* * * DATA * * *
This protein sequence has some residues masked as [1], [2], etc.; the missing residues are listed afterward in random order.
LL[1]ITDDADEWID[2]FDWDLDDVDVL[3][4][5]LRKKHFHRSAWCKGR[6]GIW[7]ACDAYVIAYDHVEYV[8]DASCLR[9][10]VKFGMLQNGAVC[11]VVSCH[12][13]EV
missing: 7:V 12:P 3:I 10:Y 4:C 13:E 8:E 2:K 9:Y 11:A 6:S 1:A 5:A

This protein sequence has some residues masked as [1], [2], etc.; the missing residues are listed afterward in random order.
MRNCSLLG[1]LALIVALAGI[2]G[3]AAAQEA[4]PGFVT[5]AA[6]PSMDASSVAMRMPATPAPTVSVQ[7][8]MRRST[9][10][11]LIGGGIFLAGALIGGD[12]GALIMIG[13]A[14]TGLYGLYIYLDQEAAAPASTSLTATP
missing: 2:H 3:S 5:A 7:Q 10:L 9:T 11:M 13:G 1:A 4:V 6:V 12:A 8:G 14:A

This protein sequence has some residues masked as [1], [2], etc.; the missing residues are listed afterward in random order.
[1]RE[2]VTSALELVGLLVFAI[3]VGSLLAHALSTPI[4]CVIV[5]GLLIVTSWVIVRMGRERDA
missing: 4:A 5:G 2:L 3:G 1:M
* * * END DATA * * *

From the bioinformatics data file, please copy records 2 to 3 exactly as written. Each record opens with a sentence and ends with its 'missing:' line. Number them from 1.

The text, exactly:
This protein sequence has some residues masked as [1], [2], etc.; the missing residues are listed afterward in random order.
MRNCSLLG[1]LALIVALAGI[2]G[3]AAAQEA[4]PGFVT[5]AA[6]PSMDASSVAMRMPATPAPTVSVQ[7][8]MRRST[9][10][11]LIGGGIFLAGALIGGD[12]GALIMIG[13]A[14]TGLYGLYIYLDQEAAAPASTSLTATP
missing: 2:H 3:S 5:A 7:Q 10:L 9:T 11:M 13:G 1:A 4:V 6:V 12:A 8:G 14:A

This protein sequence has some residues masked as [1], [2], etc.; the missing residues are listed afterward in random order.
[1]RE[2]VTSALELVGLLVFAI[3]VGSLLAHALSTPI[4]CVIV[5]GLLIVTSWVIVRMGRERDA
missing: 4:A 5:G 2:L 3:G 1:M